Surf Meets the Turf : Huntington Inaugurates Walk of Fame With 6 Immortals


Forsaking glitz and glamour, the Surfing Walk of Fame was inaugurated Thursday. It was hardly like the hoopla when a star is added to Hollywood’s Walk of Fame.

But then, this is Huntington Beach. And, these are legendary surfers, more known for attacking giant waves on surfboards than posturing before cameras and sipping mineral water with a spritz of lime.

After speeches by local dignitaries, the names of six immortal surfers, etched on small granite stones, were placed on the Main Street sidewalk near the city pier.

Filmmaker Bruce Brown, whose 1964 quest for the perfect wave, “Endless Summer,” introduced surfing to the masses, downplayed the praise bestowed on him, in very un-Hollywood-like fashion.


“I don’t really feel like I deserve this,” said Brown, 56, garbed in the beach uniform of a Hawaiian shirt, khaki trousers, and running shoes. “I’m flattered. But it’s kind of embarrassing. I’m more comfortable sitting at home talking to my friends.”

What did he plan to do after the ceremony?

“I’m going home to surf,” said Brown, whose “Endless Summer II” movie was recently released. “With the movie now out, I’m trying to get into shape by surfing.”

Master of Ceremonies Peter Townend, an Australian and 1976 world surfing champion who now lives in Orange County, introduced the four living inductees: Joyce Hoffman, a five-time world champion; Robert August, one of the stars of the original “Endless Summer”; Australian Mark Richards, a four-time world champion; and Brown.


Two surfing pioneers were inducted posthumously, Tom Blake, a Santa Monica surfer who invented the surfboard fin in 1935, and Duke Kahanamoku, former Olympic swimmer and actor who was known as the “father of surfing.”

“I never met Duke Kahanamoku,” Townend said. “But I feel I’m a product of what he started way back in 1915 in Australia when he introduced the sport. To me it’s an honor to talk about people like him.”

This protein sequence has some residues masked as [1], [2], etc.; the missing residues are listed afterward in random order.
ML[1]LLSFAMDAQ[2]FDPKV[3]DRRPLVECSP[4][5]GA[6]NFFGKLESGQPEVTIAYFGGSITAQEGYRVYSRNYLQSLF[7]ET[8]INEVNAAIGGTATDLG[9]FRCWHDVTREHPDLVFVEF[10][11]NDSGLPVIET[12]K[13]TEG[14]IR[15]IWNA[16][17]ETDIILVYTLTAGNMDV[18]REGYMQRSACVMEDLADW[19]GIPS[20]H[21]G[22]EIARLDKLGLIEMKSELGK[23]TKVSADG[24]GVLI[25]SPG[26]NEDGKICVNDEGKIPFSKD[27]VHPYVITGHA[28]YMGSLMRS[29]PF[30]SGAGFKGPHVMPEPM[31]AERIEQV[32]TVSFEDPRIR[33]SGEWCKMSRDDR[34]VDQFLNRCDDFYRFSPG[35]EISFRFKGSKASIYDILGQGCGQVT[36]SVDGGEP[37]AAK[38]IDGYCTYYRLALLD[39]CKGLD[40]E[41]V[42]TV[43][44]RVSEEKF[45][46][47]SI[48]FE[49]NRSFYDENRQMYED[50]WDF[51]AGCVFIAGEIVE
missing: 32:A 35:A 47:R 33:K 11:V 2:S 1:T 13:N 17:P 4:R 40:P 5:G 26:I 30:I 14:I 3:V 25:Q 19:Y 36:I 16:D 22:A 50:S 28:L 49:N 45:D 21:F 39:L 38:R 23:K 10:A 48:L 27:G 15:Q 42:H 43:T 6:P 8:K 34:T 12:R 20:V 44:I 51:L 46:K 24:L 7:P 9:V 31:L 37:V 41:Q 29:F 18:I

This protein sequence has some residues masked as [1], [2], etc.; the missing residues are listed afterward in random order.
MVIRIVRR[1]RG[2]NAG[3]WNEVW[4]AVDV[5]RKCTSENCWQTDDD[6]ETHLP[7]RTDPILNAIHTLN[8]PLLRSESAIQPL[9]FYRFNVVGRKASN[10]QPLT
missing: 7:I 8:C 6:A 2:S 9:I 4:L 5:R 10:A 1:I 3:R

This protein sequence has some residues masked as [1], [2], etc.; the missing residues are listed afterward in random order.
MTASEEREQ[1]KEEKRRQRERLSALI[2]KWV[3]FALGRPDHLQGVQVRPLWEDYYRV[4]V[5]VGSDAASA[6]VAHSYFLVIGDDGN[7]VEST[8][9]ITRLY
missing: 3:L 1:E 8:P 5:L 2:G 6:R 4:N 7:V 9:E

Kahanamoku was an automatic inductee for the city’s sidewalk. Born in Honolulu in 1890, the Duke, as he was known, became an inspiration to surfers of all ages. He helped start the first surf club in Oahu in 1907, and was voted sheriff of Honolulu 13 times.

Beside his contributions surfing, Kahanamoku also won five Olympic swimming medals and also had a stint in Hollywood with small parts in several films, including the 1948 “Wake of the Red Witch,” starring John Wayne.


When Kahanamoku died in 1968 of a heart attack, his funeral was the biggest Hawaii has seen.

For Hoffman, 47, of San Juan Capistrano, it was a day of pride.

“It’s nice to know that after 30 years, people remember you as giving something to surfing,” said Hoffman, who was accompanied by her daughter, Samantha, 18.

Hoffman is regarded by some as the best female surfing competitor ever. In 1965, she was named Los Angeles Times Woman of the Year, the only surfer to win the honor. In the ‘60s, she was unbeatable and won five U.S. championships and five world championships.


Ever the competitor, her daughter recalled hearing of her mother’s toughness on a trip to a Santa Cruz contest with rival Jericho Poppler. “Poppler won,” the daughter said, “and on the long drive home, my mother never said a word to her.”

Those outside of surfing may not have heard of Tom Blake. Blake died May 5, in Ashland, Wis., where he returned in the early 1980s after a career as a lifeguard and surf innovator in Hawaii and Southern California.

Inspired by Kahanamoku, Blake moved to the West Coast in 1921 at the age of 19 to take up surfing. He gained attention when he entered a surfing competition with a board in which he had drilled holes to reduce weight. He became a national distance-swimming champion for the Los Angeles Athletic Club and competed against Johnny Weissmuller, who went on to portray Tarzan in a series of films.

In 1930, he invented the first water housing used for surf photography. Five years later, after noticing a metal fin on the bottom of a boat, he decided to add a fin to a surfboard. The sturdy boards became so popular that lifeguards made them a standard piece of lifesaving equipment.


At Thursday’s ceremony, Blake’s biographer, Gary Lynch, read from a letter he received from Blake. “Nature equals God for all practical thinking. And that keeps us on the wave of life. . . . “

The inauguration went on after organizers agreed to pay $1,000 to the Hollywood Chamber of Commerce, which owns the trademark “Walk of Fame.” Under an agreement, Huntington Beach can use the name Surfing Walk of Fame for five years with an option to extend that time.

The idea for a walk of fame began in 1990, said Mike Abdelmuti and Ron Abdelfattah, co-owners of Jack’s Surfboards, who donated $30,000 to get the project started.